Multiple Sclerosis (MS) is a disease that affects the central nervous system, which is made up of the brain and spinal cord. It is a progressive, autoimmune condition that causes the body to attack the protective myelin sheath that covers nerve fibers. Overall, this creates communication issues through the nervous system. As the condition progresses, permanent damage to the nerve fibers may occur. For many people, Multiple Sclerosis can have a profound impact on their daily life. Sometimes the pain and symptoms from your condition hinder your ability to work. Unfortunately, it can be hard to get long-term disability insurance benefits for your MS. However, working with an experienced disability attorney can help increase your chances of being approved. Below, we will discuss some of the important aspects to consider when filing for disability insurance benefits for Multiple Sclerosis.
Is Multiple Sclerosis A Disablity?
MS is a degenerative disease that can be incredibly debilitating. There is no cure for this condition. But, with the right treatment, some people will see recovery and symptom management. Ultimately, while Multiple Sclerosis can be a disability, it can be hard to be approved for it. This is because many people with the condition have a “relapsing-remitting” course. This means that symptoms can show for weeks, and then go into remission, only to return later. Sometimes, these remission periods can last months or even years.
What are the Debilitating Symptoms of Multiple Sclerosis?
While there are many types of MS, so symptoms can vary, there are a number of symptoms that are prevalent among most people living with the condition. Multiple Sclerosis affects the flow of information from your nerves to your brain. Some symptoms include:
- Lack of coordination
- Poor balance
- Muscle spasms
- Vision issues, such as double vision or blurriness
- Unsteady gait
- Inability to walk
- Shocking sensations with certain neck movements (Lhermitte signs)
- Slurred speech
- Cognitive deficits, such as poor concentration
- Difficulty speaking
- Mood swings
- Bladder and bowel issues
- Problems with sexual function
Symptoms of Multiple Sclerosis can also vary depending on the nerve fibers affected. Be sure to discuss with your doctor any and all symptoms you experience. This will help them better diagnose and treat your condition. It is also important for your doctor to record your symptoms in their notes, as this can be important for your disability insurance claim. Because symptoms can be episodic in nature, it is important to keep track of your symptoms and when you experience them.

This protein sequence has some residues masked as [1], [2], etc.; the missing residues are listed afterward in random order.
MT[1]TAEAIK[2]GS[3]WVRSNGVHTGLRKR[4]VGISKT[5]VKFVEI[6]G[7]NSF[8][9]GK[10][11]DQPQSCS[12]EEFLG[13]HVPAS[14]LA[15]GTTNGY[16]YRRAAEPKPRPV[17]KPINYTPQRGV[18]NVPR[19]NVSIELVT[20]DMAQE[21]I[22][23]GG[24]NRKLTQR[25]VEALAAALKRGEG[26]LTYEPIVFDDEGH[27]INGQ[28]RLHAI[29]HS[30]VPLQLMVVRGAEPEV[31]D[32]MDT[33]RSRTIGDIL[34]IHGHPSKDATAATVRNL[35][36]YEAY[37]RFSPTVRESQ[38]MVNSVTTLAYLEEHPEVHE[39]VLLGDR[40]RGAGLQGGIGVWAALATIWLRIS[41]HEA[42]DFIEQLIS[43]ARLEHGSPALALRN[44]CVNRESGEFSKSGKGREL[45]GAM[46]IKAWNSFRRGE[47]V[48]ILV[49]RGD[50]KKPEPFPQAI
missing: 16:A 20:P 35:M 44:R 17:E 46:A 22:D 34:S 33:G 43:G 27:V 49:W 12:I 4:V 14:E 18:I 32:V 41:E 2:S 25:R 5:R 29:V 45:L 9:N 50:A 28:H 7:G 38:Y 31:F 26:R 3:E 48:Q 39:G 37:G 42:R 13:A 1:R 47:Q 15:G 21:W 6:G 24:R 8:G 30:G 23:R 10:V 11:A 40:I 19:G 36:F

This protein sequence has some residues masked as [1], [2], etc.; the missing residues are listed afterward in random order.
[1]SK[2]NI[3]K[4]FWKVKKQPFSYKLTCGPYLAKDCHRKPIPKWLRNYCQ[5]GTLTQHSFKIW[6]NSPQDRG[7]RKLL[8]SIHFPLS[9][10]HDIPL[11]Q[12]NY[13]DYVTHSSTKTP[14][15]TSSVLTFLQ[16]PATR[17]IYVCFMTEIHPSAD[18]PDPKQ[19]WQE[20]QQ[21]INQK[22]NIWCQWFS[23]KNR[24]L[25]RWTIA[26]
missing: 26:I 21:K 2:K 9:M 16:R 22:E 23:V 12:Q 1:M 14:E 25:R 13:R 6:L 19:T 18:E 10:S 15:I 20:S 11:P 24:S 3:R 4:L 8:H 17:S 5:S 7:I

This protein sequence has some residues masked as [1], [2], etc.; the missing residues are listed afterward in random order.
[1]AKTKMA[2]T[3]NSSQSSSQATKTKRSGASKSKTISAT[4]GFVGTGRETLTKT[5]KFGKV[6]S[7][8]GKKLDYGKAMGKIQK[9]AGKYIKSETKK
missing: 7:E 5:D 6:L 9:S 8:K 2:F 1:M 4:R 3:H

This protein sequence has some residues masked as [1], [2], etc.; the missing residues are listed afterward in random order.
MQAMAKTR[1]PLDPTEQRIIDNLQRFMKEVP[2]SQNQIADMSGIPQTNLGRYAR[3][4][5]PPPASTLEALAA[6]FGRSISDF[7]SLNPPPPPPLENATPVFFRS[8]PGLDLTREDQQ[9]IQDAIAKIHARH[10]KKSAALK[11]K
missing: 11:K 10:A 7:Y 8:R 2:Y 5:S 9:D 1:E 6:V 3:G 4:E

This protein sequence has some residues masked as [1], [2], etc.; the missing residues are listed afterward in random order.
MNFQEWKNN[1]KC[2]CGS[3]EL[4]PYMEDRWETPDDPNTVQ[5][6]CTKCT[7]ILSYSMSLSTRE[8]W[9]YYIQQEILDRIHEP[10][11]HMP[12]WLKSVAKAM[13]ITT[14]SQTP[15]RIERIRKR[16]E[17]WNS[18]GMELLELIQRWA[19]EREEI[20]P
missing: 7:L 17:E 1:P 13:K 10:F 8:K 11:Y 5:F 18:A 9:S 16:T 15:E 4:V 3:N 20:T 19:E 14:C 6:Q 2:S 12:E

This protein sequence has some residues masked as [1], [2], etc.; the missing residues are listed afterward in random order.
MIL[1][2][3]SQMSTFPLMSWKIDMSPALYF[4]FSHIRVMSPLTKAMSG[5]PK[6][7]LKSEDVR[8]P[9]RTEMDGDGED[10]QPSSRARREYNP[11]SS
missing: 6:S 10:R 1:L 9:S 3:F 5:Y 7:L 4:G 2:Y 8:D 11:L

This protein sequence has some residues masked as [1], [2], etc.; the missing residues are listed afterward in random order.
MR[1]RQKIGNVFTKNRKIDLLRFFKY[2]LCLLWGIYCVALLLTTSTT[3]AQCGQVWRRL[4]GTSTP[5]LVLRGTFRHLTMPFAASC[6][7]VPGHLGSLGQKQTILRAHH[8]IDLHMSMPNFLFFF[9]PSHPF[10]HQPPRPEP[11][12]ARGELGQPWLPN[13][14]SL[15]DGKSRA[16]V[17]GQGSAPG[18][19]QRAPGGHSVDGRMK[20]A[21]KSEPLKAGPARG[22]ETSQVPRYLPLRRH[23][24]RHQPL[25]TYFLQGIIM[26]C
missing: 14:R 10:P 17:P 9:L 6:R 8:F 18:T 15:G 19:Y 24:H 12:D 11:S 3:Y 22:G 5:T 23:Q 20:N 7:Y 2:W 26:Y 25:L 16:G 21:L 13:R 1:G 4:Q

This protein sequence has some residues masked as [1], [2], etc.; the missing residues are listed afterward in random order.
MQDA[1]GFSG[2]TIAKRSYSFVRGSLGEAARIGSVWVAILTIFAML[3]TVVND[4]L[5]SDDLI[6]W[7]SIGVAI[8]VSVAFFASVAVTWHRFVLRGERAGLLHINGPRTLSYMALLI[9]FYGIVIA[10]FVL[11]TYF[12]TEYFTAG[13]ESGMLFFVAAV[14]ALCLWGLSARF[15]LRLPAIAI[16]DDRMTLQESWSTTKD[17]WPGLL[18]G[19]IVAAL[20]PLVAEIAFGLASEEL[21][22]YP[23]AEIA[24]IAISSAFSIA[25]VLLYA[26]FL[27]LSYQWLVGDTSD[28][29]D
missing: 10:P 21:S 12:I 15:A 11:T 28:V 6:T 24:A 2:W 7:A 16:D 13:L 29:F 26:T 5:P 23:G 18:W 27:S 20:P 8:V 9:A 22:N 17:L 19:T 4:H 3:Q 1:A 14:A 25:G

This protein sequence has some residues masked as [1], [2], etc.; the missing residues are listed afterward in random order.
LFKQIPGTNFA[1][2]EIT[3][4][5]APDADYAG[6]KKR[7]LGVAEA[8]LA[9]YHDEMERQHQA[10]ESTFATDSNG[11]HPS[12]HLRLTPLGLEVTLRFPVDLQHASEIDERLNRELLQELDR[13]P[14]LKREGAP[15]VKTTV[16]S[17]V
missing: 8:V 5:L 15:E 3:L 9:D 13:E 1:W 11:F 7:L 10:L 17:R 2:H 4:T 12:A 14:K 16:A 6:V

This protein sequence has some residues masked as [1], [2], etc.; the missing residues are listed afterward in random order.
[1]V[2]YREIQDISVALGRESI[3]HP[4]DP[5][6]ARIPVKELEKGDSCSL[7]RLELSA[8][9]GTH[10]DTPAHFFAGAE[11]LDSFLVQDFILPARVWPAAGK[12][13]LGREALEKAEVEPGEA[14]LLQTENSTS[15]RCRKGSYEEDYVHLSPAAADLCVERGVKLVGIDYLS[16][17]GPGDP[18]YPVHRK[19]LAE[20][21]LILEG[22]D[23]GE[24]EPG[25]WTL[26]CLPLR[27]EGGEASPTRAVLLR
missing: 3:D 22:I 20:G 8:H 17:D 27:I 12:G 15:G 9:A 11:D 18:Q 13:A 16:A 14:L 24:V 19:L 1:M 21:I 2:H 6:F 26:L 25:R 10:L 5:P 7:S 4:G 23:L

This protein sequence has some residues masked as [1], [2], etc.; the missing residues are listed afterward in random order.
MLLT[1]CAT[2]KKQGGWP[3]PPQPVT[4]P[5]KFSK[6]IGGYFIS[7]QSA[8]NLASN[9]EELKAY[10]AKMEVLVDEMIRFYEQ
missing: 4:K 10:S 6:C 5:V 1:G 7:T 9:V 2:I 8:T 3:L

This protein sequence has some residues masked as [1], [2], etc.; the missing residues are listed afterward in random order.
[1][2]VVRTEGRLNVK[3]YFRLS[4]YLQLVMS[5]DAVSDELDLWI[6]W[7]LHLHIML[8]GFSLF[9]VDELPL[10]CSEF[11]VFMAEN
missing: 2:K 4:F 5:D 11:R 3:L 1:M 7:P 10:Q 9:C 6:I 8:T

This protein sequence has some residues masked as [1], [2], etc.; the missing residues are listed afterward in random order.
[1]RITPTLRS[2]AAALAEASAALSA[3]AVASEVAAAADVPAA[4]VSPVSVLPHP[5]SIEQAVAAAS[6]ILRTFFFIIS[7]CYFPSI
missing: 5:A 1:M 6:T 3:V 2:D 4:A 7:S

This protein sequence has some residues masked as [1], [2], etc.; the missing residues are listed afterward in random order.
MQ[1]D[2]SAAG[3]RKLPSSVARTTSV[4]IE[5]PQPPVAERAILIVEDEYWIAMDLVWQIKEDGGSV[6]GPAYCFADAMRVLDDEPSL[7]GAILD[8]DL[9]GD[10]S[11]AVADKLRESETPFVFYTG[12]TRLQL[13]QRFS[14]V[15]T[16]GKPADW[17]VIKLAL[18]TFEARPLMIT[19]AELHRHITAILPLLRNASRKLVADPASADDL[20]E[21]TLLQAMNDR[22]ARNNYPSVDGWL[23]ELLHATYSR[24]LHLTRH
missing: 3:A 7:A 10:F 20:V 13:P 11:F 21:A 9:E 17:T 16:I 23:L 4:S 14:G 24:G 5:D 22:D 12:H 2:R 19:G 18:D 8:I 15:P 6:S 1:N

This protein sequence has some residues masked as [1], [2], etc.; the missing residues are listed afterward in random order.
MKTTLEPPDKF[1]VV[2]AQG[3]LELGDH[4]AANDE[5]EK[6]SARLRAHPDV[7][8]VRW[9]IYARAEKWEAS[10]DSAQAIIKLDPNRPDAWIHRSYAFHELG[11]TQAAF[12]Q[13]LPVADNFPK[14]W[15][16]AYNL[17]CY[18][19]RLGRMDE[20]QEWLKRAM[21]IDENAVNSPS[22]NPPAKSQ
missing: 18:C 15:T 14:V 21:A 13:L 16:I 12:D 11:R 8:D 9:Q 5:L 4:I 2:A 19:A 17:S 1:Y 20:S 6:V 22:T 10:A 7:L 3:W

Providing Medical Evidence Of Your Condition
In order to prove that your Multiple Sclerosis is debilitating, you will need to provide medical evidence. Part of this includes a proper diagnosis. While there is no clinical test that can provide a diagnosis for MS, there are a number of ways a doctor can come to this conclusion. Usually, it involves looking at your medical history, and then testing to rule out other conditions. A neurologic exam, MRI, spinal fluid analysis, and blood tests can help rule out other potential conditions.
Having a full record of doctor’s notes, test results, and treatment history can be helpful in building your case. If you see any specialists to treat symptoms, be sure to collect medical reports from them, as well. You may also want to ask your doctor to provide an Attending Physician’s Statement. This is a narrative report that can provide your doctor’s opinion on your condition and your ability to work.
Providing Vocational Evidence For Your Claim
Vocational evidence is evidence of how your condition affects your job specifically. Firstly, draft a detailed description of your job and position. Unfortunately, many job descriptions do not provide a complete list of all of the tasks you have to do in a day. Even tasks you do infrequently should be noted, as they are part of the requirements of your job. Under each item, note how your symptoms affect your ability to complete the task. Be as specific as you can.
Next, ask your employer for a record of performance reviews and attendance records, which may show a decline in productivity since you started experiencing conditions. You may also want to ask your employer or coworkers for narratives regarding your condition and how it affects you in the workplace.